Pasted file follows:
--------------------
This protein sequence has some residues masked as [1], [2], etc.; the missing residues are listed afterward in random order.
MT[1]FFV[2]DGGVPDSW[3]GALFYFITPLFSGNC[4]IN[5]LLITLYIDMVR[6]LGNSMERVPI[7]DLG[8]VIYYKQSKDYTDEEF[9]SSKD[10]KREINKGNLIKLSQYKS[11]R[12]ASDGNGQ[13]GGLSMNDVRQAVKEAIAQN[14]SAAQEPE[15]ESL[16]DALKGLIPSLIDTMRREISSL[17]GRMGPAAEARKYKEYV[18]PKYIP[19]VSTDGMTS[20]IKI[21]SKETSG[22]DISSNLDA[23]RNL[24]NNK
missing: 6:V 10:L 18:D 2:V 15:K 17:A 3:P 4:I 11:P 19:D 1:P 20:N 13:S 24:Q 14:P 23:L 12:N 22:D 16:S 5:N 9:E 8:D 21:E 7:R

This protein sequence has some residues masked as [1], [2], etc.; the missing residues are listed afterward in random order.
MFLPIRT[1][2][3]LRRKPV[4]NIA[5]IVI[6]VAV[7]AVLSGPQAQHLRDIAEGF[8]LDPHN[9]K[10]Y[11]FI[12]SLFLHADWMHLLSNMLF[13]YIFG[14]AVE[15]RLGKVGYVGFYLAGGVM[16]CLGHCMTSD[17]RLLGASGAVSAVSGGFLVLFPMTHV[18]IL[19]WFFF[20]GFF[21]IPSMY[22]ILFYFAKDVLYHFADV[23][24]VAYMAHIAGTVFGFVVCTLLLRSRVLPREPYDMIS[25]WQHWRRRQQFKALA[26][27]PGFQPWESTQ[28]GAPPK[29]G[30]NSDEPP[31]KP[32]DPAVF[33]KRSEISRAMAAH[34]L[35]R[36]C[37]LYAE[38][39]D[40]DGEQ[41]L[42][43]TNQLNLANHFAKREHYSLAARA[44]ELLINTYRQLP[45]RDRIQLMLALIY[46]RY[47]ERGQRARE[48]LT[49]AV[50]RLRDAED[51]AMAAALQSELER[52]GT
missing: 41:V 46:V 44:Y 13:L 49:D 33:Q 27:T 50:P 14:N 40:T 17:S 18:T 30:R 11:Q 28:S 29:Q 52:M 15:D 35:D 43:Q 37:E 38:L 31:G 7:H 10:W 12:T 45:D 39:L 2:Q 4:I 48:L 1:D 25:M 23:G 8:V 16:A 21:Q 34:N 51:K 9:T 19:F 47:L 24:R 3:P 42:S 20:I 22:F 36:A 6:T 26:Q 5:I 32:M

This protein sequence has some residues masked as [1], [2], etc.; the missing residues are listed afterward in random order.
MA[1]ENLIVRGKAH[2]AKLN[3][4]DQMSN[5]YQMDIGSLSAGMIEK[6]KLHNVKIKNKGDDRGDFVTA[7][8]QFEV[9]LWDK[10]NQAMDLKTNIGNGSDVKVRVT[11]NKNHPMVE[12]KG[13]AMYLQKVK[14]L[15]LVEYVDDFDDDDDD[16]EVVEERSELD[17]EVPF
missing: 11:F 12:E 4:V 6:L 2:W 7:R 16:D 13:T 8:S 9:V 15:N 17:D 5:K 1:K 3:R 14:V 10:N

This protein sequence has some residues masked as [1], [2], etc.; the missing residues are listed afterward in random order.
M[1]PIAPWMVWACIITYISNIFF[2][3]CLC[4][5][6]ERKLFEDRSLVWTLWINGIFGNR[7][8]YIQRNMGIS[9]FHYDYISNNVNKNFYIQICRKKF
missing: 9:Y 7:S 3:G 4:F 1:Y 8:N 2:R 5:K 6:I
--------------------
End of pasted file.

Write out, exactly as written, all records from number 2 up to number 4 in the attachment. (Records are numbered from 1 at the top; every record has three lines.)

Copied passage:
This protein sequence has some residues masked as [1], [2], etc.; the missing residues are listed afterward in random order.
MFLPIRT[1][2][3]LRRKPV[4]NIA[5]IVI[6]VAV[7]AVLSGPQAQHLRDIAEGF[8]LDPHN[9]K[10]Y[11]FI[12]SLFLHADWMHLLSNMLF[13]YIFG[14]AVE[15]RLGKVGYVGFYLAGGVM[16]CLGHCMTSD[17]RLLGASGAVSAVSGGFLVLFPMTHV[18]IL[19]WFFF[20]GFF[21]IPSMY[22]ILFYFAKDVLYHFADV[23][24]VAYMAHIAGTVFGFVVCTLLLRSRVLPREPYDMIS[25]WQHWRRRQQFKALA[26][27]PGFQPWESTQ[28]GAPPK[29]G[30]NSDEPP[31]KP[32]DPAVF[33]KRSEISRAMAAH[34]L[35]R[36]C[37]LYAE[38][39]D[40]DGEQ[41]L[42][43]TNQLNLANHFAKREHYSLAARA[44]ELLINTYRQLP[45]RDRIQLMLALIY[46]RY[47]ERGQRARE[48]LT[49]AV[50]RLRDAED[51]AMAAALQSELER[52]GT
missing: 41:V 46:V 44:Y 13:L 49:D 33:Q 27:T 50:P 14:N 40:T 17:S 18:T 30:R 11:Q 28:S 29:Q 52:M 15:D 35:D 43:Q 37:E 38:L 31:G 7:H 10:W 12:T 45:D 39:L 2:Q 4:I 48:L 1:D 25:M 23:G 8:V 16:A 21:Q 34:N 51:K 9:T 19:F 47:L 24:R 3:P 42:S 20:I 22:F 36:A 6:T 26:Q 5:I 32:M

This protein sequence has some residues masked as [1], [2], etc.; the missing residues are listed afterward in random order.
MA[1]ENLIVRGKAH[2]AKLN[3][4]DQMSN[5]YQMDIGSLSAGMIEK[6]KLHNVKIKNKGDDRGDFVTA[7][8]QFEV[9]LWDK[10]NQAMDLKTNIGNGSDVKVRVT[11]NKNHPMVE[12]KG[13]AMYLQKVK[14]L[15]LVEYVDDFDDDDDD[16]EVVEERSELD[17]EVPF
missing: 11:F 12:E 4:V 6:L 2:W 7:R 16:D 13:T 8:S 9:V 15:N 17:D 5:K 1:K 3:R 14:V 10:N

This protein sequence has some residues masked as [1], [2], etc.; the missing residues are listed afterward in random order.
M[1]PIAPWMVWACIITYISNIFF[2][3]CLC[4][5][6]ERKLFEDRSLVWTLWINGIFGNR[7][8]YIQRNMGIS[9]FHYDYISNNVNKNFYIQICRKKF
missing: 9:Y 7:S 3:G 4:F 1:Y 8:N 2:R 5:K 6:I